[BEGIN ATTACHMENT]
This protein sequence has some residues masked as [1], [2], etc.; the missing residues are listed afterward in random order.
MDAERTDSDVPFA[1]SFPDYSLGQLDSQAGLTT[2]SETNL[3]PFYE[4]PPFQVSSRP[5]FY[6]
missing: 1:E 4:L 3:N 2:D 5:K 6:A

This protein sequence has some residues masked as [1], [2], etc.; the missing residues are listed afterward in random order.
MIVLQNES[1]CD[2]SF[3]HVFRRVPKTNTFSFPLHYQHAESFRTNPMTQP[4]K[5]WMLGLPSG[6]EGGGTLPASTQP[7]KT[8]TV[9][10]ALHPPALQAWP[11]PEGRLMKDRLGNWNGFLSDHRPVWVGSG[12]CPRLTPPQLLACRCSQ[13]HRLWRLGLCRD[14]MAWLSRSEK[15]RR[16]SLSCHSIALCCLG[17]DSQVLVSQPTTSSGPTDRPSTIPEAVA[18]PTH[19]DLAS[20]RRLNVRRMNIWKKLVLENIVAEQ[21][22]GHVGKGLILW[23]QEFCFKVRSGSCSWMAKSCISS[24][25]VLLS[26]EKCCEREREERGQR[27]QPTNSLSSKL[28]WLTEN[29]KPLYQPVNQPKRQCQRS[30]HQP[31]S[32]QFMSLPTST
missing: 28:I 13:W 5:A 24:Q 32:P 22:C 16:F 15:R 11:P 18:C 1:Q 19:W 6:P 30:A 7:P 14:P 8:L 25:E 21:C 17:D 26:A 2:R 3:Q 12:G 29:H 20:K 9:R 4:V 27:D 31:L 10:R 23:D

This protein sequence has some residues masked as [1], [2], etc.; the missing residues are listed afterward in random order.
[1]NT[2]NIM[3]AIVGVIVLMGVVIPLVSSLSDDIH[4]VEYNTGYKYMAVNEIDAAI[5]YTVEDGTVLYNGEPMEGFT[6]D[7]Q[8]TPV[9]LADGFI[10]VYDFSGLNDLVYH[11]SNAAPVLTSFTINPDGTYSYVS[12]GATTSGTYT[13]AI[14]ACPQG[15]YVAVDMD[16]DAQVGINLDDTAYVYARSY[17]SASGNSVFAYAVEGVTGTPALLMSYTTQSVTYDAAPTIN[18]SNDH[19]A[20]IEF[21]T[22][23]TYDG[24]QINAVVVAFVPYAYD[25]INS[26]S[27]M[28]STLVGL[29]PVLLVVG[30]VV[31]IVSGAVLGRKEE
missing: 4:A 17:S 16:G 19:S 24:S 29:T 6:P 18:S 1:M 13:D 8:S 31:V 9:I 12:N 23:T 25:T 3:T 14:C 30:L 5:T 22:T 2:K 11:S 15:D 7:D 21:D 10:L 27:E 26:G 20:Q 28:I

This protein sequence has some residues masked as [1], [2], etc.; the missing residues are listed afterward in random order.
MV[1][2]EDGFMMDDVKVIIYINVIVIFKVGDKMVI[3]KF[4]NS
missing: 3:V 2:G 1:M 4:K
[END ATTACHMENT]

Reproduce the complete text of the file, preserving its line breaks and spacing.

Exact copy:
This protein sequence has some residues masked as [1], [2], etc.; the missing residues are listed afterward in random order.
MDAERTDSDVPFA[1]SFPDYSLGQLDSQAGLTT[2]SETNL[3]PFYE[4]PPFQVSSRP[5]FY[6]
missing: 1:E 4:L 3:N 2:D 5:K 6:A

This protein sequence has some residues masked as [1], [2], etc.; the missing residues are listed afterward in random order.
MIVLQNES[1]CD[2]SF[3]HVFRRVPKTNTFSFPLHYQHAESFRTNPMTQP[4]K[5]WMLGLPSG[6]EGGGTLPASTQP[7]KT[8]TV[9][10]ALHPPALQAWP[11]PEGRLMKDRLGNWNGFLSDHRPVWVGSG[12]CPRLTPPQLLACRCSQ[13]HRLWRLGLCRD[14]MAWLSRSEK[15]RR[16]SLSCHSIALCCLG[17]DSQVLVSQPTTSSGPTDRPSTIPEAVA[18]PTH[19]DLAS[20]RRLNVRRMNIWKKLVLENIVAEQ[21][22]GHVGKGLILW[23]QEFCFKVRSGSCSWMAKSCISS[24][25]VLLS[26]EKCCEREREERGQR[27]QPTNSLSSKL[28]WLTEN[29]KPLYQPVNQPKRQCQRS[30]HQP[31]S[32]QFMSLPTST
missing: 28:I 13:W 5:A 24:Q 32:P 22:C 16:F 15:R 11:P 18:C 1:Q 19:W 6:P 30:A 7:P 14:P 8:L 25:E 21:C 17:D 26:A 2:R 3:Q 12:G 29:H 20:K 9:R 4:V 27:D 31:L 10:R 23:D

This protein sequence has some residues masked as [1], [2], etc.; the missing residues are listed afterward in random order.
[1]NT[2]NIM[3]AIVGVIVLMGVVIPLVSSLSDDIH[4]VEYNTGYKYMAVNEIDAAI[5]YTVEDGTVLYNGEPMEGFT[6]D[7]Q[8]TPV[9]LADGFI[10]VYDFSGLNDLVYH[11]SNAAPVLTSFTINPDGTYSYVS[12]GATTSGTYT[13]AI[14]ACPQG[15]YVAVDMD[16]DAQVGINLDDTAYVYARSY[17]SASGNSVFAYAVEGVTGTPALLMSYTTQSVTYDAAPTIN[18]SNDH[19]A[20]IEF[21]T[22][23]TYDG[24]QINAVVVAFVPYAYD[25]INS[26]S[27]M[28]STLVGL[29]PVLLVVG[30]VV[31]IVSGAVLGRKEE
missing: 4:A 17:S 16:G 19:S 24:S 29:T 6:P 18:S 1:M 13:D 8:S 31:V 9:I 12:N 23:T 25:T 3:T 14:C 30:L 5:T 22:T 2:K 11:S 15:D 7:D 21:D 10:L 27:E 26:G 20:Q 28:I

This protein sequence has some residues masked as [1], [2], etc.; the missing residues are listed afterward in random order.
MV[1][2]EDGFMMDDVKVIIYINVIVIFKVGDKMVI[3]KF[4]NS
missing: 3:V 2:G 1:M 4:K